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  • bluedreamdreamer bluedreamdreamer Apr 16, 2013 9:22 AM Flag

    OT: Utica shale early results disapoint

    FWIW: Ohio’s $500B Oil Dream Fades as Drillers Misjudge

    U.S. drillers that set up rigs amid the rolling farmland of eastern Ohio on projections underground shale held $500 billion of oil are packing up.

    Four of the biggest stakeholders in untapped deposits known as the Utica Shale have put up all or part of their acreage for sale, as prices fall by a third in some cases. Chesapeake Energy Corp. (CHK) of Oklahoma City, the biggest U.S. shale lease owner, last week offered up 94,200 acres (38,121 hectares). EnerVest Ltd. and Devon Energy Corp. (DVN) are selling as early results show lower production than their predictions.

    “The results were somewhat disappointing,” said Philip Weiss, an analyst with Argus Research in New York. Early data show “it’s not as good as we thought it was going to be.”

    The flip-flop underscores the difficulties faced by even experienced drillers around the world in tapping the sedimentary rock. In California, Occidental Petroleum Corp. was stymied by the Monterey Shale’s fault-riddled terrain. In Poland, Exxon Mobil Corp. (XOM) stopped drilling because shale output was minimal. China’s failures with shale gas drove producers Cnooc Ltd. and China Petrochemical Corp. to seek expertise in North America.

    In Ohio’s Utica formation, which runs eastward as far as New York, drillers frequently found the rock too dense and underground pressures insufficient to produce oil.

    The rush to buy acreage has reversed.

    The Utica saw one deal valued at more than $50 million in the fourth quarter of 2012, compared with seven in North Dakota’s more productive Bakken Shale and six in Texas’ Eagle Ford Shale, according to the accounting firm PricewaterhouseCoopers LLP.
    Eagle Ford

    By 2017, the Utica should produce a daily average of 200,000 barrels of oil, Wood Mackenzie Ltd. estimated. The Eagle Ford by then will be producing 1.15 million barrels a day, almost six times more.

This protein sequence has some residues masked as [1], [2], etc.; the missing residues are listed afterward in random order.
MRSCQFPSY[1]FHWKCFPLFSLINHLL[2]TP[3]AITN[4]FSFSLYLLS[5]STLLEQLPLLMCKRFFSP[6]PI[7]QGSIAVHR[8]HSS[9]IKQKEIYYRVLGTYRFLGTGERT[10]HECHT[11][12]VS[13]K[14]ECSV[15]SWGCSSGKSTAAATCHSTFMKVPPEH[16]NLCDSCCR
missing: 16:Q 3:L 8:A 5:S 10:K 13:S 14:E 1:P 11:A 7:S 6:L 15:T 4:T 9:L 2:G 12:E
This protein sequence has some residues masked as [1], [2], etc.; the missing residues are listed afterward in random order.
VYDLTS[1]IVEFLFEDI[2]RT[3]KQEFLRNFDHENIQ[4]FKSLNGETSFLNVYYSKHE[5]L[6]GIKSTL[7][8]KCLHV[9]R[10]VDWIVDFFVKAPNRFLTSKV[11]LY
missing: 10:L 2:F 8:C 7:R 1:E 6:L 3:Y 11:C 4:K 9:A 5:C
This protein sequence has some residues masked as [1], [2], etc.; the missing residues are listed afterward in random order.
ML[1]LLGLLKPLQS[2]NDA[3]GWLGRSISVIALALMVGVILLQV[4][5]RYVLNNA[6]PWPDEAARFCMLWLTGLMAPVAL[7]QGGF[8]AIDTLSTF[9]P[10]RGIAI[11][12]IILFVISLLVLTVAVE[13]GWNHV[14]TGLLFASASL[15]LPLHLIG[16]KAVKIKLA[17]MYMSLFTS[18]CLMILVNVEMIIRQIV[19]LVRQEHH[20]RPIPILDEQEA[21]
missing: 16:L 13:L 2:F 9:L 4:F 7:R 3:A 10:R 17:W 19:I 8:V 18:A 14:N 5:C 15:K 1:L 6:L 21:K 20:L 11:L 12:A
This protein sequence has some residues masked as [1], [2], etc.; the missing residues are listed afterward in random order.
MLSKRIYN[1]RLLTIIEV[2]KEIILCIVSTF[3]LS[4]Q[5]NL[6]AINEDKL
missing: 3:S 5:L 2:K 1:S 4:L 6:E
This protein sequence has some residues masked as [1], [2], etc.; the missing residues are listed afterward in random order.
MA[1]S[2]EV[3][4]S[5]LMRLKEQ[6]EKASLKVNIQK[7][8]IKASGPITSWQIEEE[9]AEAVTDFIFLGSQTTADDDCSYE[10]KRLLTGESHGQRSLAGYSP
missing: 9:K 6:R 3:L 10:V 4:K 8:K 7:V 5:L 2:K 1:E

“People started to realize that, you know what, maybe the oil window of the play

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    • From ND:

      Director’s Cut
      Lynn Helms
      NDIC Department of Mineral Resources
      4/16/2013

      Jan Oil 22,871,411 barrels = 737,787 barrels/day
      Feb Oil 21,811,176 barrels = 778,971 barrels/day (preliminary)(NEW all-time high)

      Jan Gas 24,553,644 MCF = 791,408 MCF/day
      Feb Gas 23,809,389 MCF = 850,335 MCF/day (preliminary)(NEW all-time high)

      Jan Producing Wells = 8,342
      Feb Producing Wells = 8,492 (preliminary)(NEW all-time high)
      Jan Permitting: 218 drilling and 0 seismic
      Feb Permitting: 185 drilling and 2 seismic
      Mar Permitting: 218 drilling and 1 seismic (all time high was 370 in Oct 2012)

      Comments:
      February weather was more normal with no major storms or extreme temperatures and wind chills. Even though the drilling rig count dropped slightly; the number of well completions doubled to 170. That number of completions is well above the threshold needed to maintain production so oil production rate rose sharply, up 5.6% from January. Operators continue to keep the brakes on, pushing for higher efficiency and cost cutting measures. Uncertainty surrounding future federal policies on taxation and hydraulic fracturing remains. Over 95% of drilling still targets the Bakken and Three Forks formations.
      We estimate that at the end of January there were about 375 wells waiting on completion services.
      Crude oil take away capacity continues to be adequate with a majority of North Dakota’s oil now shipped by rail to east coast, gulf coast, and west coast destinations.
      4/16/2013
      Page 2 of 3
      Rig count in the Williston basin is stable. Utilization rate for rigs capable of +20,000 feet is steady at about 85% and for shallow well rigs (drill to 7,000 feet or less) utilization remains about 60%.
      Drilling permit activity was up significantly in March, returning to normal. We have a sufficient permit inventory to accommodate multi-well pads, the inability to constructing locations during load restrictions, and the time required to publish hydraulic fracturing rules if required.

 
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